Why do cats cover up their poop and pee?

One of the big advantages of cats as pets is their predisposition to burying their waste products. This is mostly put down to the fact that cats are clean animals who love to spend their spare time grooming and of course when nature calls, they like to leave no mess behind them.

But the real reason that cats bury their waste is more complex than just that. This article sets out to explore what causes this behavior and also to offer some advice on how to encourage this behavior when you have a cat that doesn’t do this.

What is the reason cats bury their waste?

Cats are territorial by nature, and like all territorial creatures, they like to mark their territories. Many species use their waste functions as a method of doing this. Both urine and feces can be used as territory markers. This seems counterintuitive when you consider cats. The very act of burying their waste would appear to be a contradiction in this respect.

Feral cats that live in groups are where we can pick up the clues as to why this should be. Cats that live in groups are controlled by strict hierarchical behavior. Like many other pack animals, this structure means that many of the animals in the group are subordinate to a pack leader. It is this pack leader that leaves the scent markers for the whole group. Other subordinate cats will bury their waste to mask the scent. This may well be the reason that most indoor cats bury their waste. It is because your feline friend accepts you as the dominant force in the household.

This trait in cats seems to be innate within them. Kittens instinctively know to bury their waste despite being unlikely to have learned from watching their mothers, as the mothers will never eliminate close to the nest. Orphaned kittens also back up this fact, they instinctively bury their waste despite the absence of a mother to teach them.

While much of the above explains the reason for this behavior in cats that live in groups, solitary cats also bury their waste in the wild.  This is believed to be a defense mechanism against predators, burying their waste can help mask their presence from predators within their territories.

For whatever reason your cat buries its waste, it can only be considered a plus for the humans in their lives. For many people, this is the swaying factor when choosing between a cat and a dog.

Unfortunately, a minority of cats seem to not follow this rule. In the next section, we discuss some techniques that you can use if you are one of the unfortunate cat owners who aren’t so pernickety about their waste products.

What can I do if my cat doesn’t cover its poop?

We now know that burying their waste products isn’t necessarily a case of the cat being hygienic. As such, the reasons that a cat may not cover her poop can be complex. It isn’t just going to be a case that your cat is lazy or dirty, it could be for a myriad of other reasons including nervousness, ill-health, stress, or simply because they consider themselves to be the boss!

Below are some tips and tricks to help get your kitty properly toilet trained.

1 Teach your cat to bury their waste

As we mentioned, normally cats know to bury their waste simply through instinct. Occasionally this doesn’t happen. This is particularly prevalent in young cats, in these instances you may have to act like a mother cat and train them to bury their poop.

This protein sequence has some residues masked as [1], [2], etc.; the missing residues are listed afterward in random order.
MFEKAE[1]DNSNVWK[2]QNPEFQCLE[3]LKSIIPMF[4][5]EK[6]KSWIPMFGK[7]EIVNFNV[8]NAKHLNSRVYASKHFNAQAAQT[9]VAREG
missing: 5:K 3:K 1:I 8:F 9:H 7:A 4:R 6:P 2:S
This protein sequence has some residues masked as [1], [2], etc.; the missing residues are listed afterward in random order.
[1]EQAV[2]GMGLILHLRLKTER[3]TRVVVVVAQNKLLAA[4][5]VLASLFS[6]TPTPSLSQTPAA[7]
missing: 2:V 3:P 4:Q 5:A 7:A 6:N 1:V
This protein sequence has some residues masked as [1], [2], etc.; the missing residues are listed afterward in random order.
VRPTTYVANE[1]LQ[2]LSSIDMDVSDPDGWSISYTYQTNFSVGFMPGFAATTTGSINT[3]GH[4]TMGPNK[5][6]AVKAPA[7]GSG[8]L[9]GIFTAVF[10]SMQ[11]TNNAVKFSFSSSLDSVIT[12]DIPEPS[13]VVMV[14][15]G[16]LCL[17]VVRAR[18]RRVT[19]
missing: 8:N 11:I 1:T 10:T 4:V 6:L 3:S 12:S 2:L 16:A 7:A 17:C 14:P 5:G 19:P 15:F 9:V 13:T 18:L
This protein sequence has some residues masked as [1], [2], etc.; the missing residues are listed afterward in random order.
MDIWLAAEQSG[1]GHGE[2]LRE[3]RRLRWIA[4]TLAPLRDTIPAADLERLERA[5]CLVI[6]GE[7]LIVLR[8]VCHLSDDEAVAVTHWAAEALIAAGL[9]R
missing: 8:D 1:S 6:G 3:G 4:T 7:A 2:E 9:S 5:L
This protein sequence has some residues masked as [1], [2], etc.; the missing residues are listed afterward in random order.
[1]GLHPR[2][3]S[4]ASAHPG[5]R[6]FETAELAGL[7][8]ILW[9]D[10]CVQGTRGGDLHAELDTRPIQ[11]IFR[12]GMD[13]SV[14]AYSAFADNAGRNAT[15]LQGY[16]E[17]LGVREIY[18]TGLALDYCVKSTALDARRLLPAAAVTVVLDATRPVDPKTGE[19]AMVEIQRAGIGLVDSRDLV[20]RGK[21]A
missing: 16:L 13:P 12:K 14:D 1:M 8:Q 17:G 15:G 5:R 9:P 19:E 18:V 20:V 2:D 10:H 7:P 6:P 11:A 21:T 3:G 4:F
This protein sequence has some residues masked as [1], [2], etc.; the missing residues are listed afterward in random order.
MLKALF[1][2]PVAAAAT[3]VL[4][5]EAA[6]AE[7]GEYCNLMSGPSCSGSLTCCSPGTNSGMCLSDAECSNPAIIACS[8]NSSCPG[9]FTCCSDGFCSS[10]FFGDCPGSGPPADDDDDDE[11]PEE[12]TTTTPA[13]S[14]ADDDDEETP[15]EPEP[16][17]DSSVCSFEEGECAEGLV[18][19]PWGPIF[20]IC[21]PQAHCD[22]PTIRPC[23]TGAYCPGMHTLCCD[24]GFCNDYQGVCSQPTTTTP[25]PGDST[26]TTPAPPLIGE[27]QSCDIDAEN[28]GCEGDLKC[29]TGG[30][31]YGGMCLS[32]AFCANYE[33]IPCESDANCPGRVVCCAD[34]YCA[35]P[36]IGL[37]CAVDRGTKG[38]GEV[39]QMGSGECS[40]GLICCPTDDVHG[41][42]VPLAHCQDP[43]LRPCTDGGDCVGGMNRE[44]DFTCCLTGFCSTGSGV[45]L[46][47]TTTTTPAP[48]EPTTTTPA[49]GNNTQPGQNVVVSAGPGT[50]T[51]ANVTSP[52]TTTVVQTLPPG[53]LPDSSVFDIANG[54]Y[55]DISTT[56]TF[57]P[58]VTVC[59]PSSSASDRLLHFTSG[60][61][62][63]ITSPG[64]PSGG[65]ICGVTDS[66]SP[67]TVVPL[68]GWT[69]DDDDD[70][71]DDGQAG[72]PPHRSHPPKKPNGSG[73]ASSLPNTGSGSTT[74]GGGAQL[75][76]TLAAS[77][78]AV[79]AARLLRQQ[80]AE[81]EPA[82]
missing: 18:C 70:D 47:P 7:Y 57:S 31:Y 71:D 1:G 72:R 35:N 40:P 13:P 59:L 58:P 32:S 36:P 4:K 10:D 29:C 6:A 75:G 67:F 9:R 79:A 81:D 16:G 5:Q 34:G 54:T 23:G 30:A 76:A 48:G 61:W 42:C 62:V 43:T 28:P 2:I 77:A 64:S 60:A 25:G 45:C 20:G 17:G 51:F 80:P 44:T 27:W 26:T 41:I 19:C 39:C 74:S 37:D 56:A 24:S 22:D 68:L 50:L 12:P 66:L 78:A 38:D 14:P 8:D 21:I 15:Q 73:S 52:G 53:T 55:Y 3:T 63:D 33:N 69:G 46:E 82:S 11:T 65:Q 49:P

This requires you to watch your pet when they go to the litter box and once she has finished her business gently use her paws to cover the poop with litter. Reward her with treats when she covers the poop herself, and she will soon catch on.

2 Try different cat litters

As all cat owners know, cats can be fussy blighters. Sometimes changing the type of cat litter, or even the level of litter in the litter tray can be all you need to do to change their behavior. It could be the smell or texture of the litter that is putting your cat off. Try a variety of litters, using different textures and scents to see if this makes the difference. Here’s the Top 5 Cat Litters..

3 Reduce your cats stress levels

Stress can play a big part in causing this type of behavior. Ultimately, this behavior is down to instinct. Whether your cat is stressed because she doesn’t know her place in the hierarchy, or is worried about predators, or more mundane reasons like a recent move to a new home, calming her down can help get those good poop habits back.

There are a variety of stress-relieving collars and even room diffusers that release odorless vapors that mimic certain pheromones that cats release when they feel secure.

4 Try a different litter box

Similar to trying different kitty litter, actually changing the box that holds the litter can make a world of difference. Cats can feel uncomfortable if the box is too small, it can restrict their movements and their ability to bury their poop. Also, older cats may have issues with boxes that have taller sides. Depending on the circumstances try getting a lower sided or larger box to see if that helps your cat do what comes naturally.

5 Check with the vet

This point is particularly relevant if your cat has suddenly stopped buying her waste. This could point towards an underlying health issue. A quick visit to the vet will set your mind at ease and may well solve the problem.


Cats have to count amongst the cleanest of pets to have around. Burying their waste is a huge part of this. It is something that is normally programmed into them, if your cat is having issues on this front, it is likely some environmental issue that is causing it. Trying some of the above solutions may be all you need to do to get them burying their poop again.


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